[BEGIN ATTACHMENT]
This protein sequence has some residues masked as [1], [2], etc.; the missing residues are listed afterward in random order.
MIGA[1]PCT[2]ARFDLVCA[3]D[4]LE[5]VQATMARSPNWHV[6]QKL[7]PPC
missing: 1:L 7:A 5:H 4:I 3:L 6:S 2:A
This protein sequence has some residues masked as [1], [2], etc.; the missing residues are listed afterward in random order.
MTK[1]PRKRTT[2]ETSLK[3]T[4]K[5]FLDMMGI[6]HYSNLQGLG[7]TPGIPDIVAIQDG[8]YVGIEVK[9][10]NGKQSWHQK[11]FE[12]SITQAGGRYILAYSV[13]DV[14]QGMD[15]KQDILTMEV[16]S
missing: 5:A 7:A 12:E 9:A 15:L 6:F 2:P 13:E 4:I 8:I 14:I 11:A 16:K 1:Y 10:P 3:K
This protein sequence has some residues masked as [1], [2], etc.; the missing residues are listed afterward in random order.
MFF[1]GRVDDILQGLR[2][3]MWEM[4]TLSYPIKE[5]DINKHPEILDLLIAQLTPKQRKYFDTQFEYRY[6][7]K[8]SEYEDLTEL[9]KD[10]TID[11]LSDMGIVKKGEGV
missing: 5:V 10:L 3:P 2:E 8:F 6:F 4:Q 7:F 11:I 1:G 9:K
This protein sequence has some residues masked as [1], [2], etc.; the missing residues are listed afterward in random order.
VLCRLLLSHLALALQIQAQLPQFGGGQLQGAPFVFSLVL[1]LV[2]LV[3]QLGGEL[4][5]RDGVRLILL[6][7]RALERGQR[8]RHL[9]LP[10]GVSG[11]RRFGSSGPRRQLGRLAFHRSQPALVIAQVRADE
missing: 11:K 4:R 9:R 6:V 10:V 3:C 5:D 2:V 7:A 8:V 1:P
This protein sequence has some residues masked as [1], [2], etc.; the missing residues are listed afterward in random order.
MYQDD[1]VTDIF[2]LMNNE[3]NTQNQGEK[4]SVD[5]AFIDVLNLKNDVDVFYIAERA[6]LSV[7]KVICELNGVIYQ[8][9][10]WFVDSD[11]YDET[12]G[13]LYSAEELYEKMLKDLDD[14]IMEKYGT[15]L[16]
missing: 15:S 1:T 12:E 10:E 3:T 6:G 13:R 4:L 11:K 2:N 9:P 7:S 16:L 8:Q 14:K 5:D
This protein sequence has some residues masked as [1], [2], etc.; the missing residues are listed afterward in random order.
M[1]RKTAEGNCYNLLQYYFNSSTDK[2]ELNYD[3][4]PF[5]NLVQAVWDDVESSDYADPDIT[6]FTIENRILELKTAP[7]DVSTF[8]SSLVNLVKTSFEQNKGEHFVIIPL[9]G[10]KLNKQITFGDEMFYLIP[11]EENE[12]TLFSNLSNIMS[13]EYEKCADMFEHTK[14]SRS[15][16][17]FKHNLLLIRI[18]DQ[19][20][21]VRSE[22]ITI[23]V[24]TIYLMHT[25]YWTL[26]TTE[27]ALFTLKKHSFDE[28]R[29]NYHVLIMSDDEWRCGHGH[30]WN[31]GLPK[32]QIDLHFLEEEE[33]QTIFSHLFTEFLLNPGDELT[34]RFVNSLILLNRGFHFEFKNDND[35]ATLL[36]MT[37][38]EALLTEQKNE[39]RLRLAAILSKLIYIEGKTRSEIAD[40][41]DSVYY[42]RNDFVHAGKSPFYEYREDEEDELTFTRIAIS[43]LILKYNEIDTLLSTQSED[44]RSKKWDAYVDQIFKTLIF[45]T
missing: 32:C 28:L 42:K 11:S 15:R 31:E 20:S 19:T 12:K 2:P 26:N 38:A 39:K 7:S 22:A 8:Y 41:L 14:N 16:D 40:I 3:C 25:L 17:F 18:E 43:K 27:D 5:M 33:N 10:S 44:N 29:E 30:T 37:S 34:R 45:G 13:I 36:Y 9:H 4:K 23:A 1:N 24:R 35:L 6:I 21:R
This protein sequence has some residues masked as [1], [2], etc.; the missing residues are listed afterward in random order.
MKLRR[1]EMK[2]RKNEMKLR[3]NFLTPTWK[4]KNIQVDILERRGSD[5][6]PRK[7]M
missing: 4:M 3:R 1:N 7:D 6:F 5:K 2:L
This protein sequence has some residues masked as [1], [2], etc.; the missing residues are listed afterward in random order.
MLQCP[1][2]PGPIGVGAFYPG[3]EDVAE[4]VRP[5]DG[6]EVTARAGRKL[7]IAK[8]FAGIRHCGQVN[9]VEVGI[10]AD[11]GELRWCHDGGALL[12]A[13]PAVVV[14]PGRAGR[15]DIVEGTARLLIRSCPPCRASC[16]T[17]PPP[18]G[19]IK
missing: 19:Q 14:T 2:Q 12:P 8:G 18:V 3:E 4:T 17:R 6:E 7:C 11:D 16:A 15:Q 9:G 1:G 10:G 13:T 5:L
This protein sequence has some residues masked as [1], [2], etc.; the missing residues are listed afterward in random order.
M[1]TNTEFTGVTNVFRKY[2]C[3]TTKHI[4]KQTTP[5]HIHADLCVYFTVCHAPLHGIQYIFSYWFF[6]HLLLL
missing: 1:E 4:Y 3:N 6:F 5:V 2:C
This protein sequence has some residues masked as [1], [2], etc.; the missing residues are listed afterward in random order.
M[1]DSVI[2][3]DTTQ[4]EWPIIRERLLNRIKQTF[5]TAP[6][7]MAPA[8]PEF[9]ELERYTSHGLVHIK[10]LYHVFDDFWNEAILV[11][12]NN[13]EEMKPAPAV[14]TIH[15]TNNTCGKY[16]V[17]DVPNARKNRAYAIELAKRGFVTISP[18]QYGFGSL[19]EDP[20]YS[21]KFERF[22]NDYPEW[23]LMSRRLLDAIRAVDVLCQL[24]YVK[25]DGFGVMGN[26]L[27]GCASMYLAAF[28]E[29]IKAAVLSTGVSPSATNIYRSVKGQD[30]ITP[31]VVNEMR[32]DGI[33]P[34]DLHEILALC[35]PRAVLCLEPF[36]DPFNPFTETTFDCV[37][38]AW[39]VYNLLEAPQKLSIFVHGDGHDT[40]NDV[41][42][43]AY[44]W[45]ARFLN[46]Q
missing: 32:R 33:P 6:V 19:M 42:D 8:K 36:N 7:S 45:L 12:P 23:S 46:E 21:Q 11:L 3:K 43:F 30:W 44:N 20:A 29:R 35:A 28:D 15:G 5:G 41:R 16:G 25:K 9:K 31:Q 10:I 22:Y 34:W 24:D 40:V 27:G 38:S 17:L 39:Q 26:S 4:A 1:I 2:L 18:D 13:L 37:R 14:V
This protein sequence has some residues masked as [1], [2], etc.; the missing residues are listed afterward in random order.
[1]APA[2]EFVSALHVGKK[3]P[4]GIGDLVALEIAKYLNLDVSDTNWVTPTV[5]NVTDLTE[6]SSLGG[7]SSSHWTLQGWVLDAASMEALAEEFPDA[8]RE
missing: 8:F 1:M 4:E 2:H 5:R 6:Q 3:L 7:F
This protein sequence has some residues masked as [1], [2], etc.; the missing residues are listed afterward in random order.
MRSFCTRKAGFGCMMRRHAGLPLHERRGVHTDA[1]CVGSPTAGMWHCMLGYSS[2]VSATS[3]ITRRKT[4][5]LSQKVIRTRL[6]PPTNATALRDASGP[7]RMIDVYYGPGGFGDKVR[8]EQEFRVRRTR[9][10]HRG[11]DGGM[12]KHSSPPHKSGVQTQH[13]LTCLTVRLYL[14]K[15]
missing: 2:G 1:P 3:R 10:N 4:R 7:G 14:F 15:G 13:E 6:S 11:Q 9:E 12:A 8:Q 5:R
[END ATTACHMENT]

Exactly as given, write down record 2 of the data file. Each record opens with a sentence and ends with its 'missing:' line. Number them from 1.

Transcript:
This protein sequence has some residues masked as [1], [2], etc.; the missing residues are listed afterward in random order.
MTK[1]PRKRTT[2]ETSLK[3]T[4]K[5]FLDMMGI[6]HYSNLQGLG[7]TPGIPDIVAIQDG[8]YVGIEVK[9][10]NGKQSWHQK[11]FE[12]SITQAGGRYILAYSV[13]DV[14]QGMD[15]KQDILTMEV[16]S
missing: 5:A 7:A 12:E 9:A 15:L 6:F 2:P 13:E 4:I 8:I 14:I 11:A 16:K 1:Y 10:P 3:K